We recently wrote about the Department of Labor’s new overtime rule that would have raised the floor for the overtime exemption for non-exempt employees from $23,660 to $47,476. Set to take effect on December 1, 2016, the rule was a hotbed of political activity and many were curious whether President-elect Donald Trump would strike it down soon after taking office.
But before this issue had a chance to reach the newly elected president’s desk, a federal judge in Texas postponed its implementation.
On November 22, 2016, a U.S. District Judge in Texas granted a preliminary injunction based on the lawsuit brought by 21 states and the U.S. Chamber of Commerce challenging the new overtime regulations. The ruling came 9 days prior to the rule’s effective date, and prevents the rule from taking effect unless and until a higher court reverses the Texas court’s decision.
So what does this mean?
If the status of the DOL’s new overtime rule was uncertain before, it is now approaching critical status. Still, employers cannot assume they will be free from the new OT salary requirements. An appellate court can reverse the injunction prior to any official repeal or amendment.
Once in office, President Trump could issue another executive order to reverse or modify the rule. However, it is not clear whether President-elect Trump would desire to issue such an order without Congressional input. Therefore, it’s possible that regardless of the status of the lawsuit, Trump will work with Congress on possible changes to the rule.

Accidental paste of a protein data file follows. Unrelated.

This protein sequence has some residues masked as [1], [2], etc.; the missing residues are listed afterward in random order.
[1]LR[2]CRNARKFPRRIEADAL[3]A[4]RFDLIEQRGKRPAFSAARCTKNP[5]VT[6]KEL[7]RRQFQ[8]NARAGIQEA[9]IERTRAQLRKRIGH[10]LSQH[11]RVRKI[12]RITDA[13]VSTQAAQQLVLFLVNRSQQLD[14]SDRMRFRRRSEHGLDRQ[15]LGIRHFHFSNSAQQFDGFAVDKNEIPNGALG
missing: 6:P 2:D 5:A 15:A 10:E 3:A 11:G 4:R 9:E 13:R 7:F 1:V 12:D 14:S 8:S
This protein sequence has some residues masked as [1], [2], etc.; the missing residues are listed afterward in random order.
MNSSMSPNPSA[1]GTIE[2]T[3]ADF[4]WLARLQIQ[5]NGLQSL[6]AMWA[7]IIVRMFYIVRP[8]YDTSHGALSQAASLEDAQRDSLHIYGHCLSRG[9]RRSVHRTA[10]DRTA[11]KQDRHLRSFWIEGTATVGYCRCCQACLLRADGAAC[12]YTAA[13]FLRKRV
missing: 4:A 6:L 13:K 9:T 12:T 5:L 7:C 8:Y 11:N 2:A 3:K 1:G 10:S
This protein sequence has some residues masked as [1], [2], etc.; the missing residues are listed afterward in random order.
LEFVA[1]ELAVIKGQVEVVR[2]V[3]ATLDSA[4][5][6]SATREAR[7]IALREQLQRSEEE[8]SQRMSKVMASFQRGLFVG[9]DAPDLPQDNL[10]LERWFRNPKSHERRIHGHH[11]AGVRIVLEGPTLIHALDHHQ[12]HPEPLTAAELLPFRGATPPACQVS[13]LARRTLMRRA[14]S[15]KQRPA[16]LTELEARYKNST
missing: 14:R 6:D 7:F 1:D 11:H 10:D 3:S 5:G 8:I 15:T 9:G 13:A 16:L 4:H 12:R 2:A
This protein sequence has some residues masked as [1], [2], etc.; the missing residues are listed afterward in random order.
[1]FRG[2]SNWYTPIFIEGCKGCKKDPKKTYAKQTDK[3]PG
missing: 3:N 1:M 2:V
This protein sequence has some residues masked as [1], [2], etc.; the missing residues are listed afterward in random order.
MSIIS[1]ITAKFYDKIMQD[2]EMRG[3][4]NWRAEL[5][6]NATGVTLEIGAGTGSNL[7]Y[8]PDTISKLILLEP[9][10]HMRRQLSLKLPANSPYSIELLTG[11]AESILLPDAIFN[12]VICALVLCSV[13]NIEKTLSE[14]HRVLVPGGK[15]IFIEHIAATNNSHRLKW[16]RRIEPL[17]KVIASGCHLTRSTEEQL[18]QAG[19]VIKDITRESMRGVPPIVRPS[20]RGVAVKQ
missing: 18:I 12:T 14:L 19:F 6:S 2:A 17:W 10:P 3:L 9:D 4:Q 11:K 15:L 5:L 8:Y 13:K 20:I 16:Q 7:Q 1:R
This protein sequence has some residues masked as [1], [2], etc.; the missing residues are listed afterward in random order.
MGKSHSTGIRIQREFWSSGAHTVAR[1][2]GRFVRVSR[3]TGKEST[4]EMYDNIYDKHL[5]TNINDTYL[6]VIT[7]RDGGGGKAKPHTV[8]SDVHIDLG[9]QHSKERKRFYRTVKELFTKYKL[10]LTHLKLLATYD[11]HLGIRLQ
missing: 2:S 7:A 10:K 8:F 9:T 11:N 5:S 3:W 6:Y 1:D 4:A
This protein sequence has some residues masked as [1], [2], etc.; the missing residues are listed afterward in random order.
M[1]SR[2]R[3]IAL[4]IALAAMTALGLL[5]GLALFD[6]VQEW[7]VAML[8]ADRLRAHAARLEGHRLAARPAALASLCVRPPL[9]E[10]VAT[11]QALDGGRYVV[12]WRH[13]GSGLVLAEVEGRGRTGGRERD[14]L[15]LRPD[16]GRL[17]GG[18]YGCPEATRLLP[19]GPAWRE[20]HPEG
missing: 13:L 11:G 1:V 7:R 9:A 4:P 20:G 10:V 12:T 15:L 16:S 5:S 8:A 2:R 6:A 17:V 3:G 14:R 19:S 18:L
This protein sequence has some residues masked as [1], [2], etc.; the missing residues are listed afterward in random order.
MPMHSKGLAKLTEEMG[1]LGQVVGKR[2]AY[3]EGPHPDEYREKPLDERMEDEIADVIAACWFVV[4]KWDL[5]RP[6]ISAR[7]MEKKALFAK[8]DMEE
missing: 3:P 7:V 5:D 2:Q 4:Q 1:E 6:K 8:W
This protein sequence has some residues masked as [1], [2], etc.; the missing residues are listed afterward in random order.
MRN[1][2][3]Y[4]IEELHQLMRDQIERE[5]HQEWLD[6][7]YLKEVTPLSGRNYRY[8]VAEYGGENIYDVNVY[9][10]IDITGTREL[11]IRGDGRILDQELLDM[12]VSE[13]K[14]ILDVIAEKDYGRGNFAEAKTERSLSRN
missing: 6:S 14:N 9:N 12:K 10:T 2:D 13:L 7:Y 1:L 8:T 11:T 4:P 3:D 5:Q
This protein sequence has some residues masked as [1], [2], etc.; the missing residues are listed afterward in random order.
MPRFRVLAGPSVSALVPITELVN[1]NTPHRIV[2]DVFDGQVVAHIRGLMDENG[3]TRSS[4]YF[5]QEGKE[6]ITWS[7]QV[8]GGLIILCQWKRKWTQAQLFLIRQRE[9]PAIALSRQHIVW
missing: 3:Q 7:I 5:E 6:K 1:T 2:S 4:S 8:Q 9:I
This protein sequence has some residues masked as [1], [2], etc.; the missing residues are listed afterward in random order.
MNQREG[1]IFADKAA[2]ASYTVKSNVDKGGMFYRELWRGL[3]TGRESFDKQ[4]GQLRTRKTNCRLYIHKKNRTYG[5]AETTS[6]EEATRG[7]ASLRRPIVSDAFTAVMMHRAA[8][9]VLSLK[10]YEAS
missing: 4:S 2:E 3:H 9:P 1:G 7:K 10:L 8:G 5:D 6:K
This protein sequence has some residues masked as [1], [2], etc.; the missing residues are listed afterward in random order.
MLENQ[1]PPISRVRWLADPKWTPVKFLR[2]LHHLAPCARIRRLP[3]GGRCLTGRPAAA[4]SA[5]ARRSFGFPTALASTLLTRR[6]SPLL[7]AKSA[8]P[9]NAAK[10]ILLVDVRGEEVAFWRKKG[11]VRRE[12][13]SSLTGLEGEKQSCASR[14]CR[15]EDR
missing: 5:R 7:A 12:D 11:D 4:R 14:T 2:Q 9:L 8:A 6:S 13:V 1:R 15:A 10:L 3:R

Congressional Review Act
In addition to the options available to President-elect Trump, the GOP-led Congress has dusted off and updated the seldom-used Congressional Review Act that allows them to reach back 60 working days and eliminate regulations created by a lame duck president. Congress has zeroed in on more than 100 plans to remove any “midnight rules” passed by the outgoing Obama Administration. In all likelihood, Congress will send the new overtime rule to the chopping block with many others. President Trump would need only sign the measure when it reaches his desk.
Between now and Jan. 20, an ongoing dialogue between the Trump Administration and top Republicans may lead to further consideration of this rule.
The issue bears watching closely in the upcoming months.